In the 2000 election, Americans had to wait over one month before George Bush was declared the next president. The election was so close that the Florida Supreme Court ordered a recount of certain ballots in the state of Florida, where George Bush's brother Jeb was the governor. Over the course of the recount, Americans became familiar with the term "chad" - a punched square of paper used for the voting. There were "hanging chads" and "floating chads" as each vote was scrutinized by hand. Finally the republican-leaning U.S. Supreme Court ruled that the recount was unconstitutional, effectively giving the state to Bush. Al Gore then conceded and George Bush was declared the 43rd President of the United States.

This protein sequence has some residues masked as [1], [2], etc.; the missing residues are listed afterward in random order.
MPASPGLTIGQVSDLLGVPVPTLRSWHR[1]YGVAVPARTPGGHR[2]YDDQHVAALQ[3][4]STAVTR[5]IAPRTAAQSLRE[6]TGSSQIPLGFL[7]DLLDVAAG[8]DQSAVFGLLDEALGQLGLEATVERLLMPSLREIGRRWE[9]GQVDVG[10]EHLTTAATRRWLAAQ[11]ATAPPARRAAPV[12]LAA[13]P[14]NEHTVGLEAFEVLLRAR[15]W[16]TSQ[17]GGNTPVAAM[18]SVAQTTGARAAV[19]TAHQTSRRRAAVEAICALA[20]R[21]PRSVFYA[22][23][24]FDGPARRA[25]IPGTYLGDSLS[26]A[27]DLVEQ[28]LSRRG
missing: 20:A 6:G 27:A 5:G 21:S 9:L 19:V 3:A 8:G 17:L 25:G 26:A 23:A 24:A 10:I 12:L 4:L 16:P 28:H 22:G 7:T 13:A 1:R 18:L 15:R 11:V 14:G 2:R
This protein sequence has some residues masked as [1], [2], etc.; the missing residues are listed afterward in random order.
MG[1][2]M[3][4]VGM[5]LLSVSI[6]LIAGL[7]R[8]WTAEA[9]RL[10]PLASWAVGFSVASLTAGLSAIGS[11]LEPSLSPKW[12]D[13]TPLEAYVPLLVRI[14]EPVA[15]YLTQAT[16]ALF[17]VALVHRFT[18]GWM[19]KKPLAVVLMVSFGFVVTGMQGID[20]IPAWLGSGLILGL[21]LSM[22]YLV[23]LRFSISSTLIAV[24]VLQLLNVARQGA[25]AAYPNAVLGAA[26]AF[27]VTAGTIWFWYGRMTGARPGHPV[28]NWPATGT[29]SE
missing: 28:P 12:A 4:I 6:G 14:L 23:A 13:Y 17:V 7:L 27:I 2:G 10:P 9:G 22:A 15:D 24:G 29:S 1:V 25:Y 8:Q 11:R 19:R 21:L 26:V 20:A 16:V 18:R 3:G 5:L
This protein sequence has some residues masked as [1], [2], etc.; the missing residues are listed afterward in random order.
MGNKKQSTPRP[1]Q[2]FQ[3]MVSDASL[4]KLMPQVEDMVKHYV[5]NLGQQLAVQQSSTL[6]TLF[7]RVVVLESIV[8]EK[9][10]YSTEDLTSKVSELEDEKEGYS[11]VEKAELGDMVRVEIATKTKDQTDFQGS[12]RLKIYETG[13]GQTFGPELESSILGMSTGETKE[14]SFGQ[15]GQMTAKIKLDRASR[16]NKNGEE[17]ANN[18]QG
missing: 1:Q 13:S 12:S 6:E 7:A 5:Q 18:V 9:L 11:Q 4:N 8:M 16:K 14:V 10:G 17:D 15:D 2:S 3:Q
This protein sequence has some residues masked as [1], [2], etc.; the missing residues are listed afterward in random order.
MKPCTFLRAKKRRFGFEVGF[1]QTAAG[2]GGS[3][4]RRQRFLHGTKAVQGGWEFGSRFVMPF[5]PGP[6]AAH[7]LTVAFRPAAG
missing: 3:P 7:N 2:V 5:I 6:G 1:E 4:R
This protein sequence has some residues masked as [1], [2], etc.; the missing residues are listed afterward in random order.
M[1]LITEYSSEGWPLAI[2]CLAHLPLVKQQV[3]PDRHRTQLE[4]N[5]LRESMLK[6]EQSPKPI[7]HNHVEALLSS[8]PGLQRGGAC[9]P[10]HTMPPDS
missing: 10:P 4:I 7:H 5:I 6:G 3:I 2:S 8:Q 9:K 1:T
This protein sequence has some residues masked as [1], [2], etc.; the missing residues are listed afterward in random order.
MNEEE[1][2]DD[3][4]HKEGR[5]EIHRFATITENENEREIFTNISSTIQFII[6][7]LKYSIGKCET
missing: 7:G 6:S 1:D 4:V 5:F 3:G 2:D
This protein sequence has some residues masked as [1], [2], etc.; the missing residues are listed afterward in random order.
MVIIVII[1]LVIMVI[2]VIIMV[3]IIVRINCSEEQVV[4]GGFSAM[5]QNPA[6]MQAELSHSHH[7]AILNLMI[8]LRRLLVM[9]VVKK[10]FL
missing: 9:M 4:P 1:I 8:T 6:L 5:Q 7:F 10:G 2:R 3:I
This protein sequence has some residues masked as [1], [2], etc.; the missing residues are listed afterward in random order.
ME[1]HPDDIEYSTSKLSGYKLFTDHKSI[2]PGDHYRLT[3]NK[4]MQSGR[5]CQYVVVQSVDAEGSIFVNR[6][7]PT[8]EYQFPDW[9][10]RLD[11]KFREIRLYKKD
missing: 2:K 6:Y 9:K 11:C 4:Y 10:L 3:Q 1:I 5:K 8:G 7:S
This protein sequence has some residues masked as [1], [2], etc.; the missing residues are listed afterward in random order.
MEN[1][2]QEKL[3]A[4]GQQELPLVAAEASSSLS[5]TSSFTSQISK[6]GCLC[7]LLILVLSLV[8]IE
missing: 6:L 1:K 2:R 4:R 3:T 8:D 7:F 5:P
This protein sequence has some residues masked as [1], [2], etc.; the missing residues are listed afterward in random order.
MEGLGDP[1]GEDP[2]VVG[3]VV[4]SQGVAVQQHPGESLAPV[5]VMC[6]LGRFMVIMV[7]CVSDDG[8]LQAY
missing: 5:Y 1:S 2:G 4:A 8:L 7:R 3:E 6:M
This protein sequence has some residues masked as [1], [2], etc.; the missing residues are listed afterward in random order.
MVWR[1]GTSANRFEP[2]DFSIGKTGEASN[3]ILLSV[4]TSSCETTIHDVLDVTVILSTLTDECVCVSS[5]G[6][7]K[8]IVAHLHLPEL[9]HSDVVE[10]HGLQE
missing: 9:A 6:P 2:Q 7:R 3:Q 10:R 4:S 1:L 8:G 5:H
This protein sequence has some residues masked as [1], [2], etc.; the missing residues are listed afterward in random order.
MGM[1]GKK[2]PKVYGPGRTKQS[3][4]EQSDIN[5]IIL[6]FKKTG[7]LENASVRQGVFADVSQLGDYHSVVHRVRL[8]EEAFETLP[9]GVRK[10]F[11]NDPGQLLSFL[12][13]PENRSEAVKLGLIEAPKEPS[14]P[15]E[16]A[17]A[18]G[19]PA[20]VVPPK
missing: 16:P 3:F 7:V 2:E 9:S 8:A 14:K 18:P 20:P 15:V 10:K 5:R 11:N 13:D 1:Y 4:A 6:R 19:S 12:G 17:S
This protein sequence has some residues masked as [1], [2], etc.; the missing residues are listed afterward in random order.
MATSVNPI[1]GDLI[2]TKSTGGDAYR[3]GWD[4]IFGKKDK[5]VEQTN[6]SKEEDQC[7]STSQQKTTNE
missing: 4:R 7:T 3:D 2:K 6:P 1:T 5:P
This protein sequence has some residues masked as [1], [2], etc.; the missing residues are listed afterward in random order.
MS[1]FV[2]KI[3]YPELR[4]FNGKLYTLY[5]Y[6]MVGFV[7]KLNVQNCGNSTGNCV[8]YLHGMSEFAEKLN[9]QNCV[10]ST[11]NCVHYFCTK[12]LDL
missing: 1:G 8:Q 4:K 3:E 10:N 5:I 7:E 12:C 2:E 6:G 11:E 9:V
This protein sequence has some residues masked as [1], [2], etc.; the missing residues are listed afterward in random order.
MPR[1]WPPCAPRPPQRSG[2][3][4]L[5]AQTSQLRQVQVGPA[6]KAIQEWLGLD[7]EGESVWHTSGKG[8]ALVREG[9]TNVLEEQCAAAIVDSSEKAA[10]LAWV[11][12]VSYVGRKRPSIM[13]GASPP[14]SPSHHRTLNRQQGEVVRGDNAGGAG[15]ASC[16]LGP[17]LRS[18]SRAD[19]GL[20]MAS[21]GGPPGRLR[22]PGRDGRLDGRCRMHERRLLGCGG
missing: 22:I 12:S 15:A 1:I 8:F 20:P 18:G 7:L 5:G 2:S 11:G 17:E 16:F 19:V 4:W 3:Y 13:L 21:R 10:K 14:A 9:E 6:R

There were no international election observers and the decision was widely accepted in the United States, but across the globe, people cast a doubtful eye on the legitimacy of the election. An email was forwarded across the world shortly afterwards chronicling the details of the election and the recount without naming the country or the parties involved, asking at the end, "Which third-world country is this? It's the United States."
Even today, Africans cite the 2000 U.S. election as an example of how they believe every country rigs elections. During the 2007 disputed election in Kenya, which spawned bloodshed killing more than 1,000 people, supporters of the new controversial president would readily admit he was rigged into office, but would point out that so was President Bush. "You don't see Americans killing each other over it," one Kenyan businessman said. "They accepted the rigging and moved on."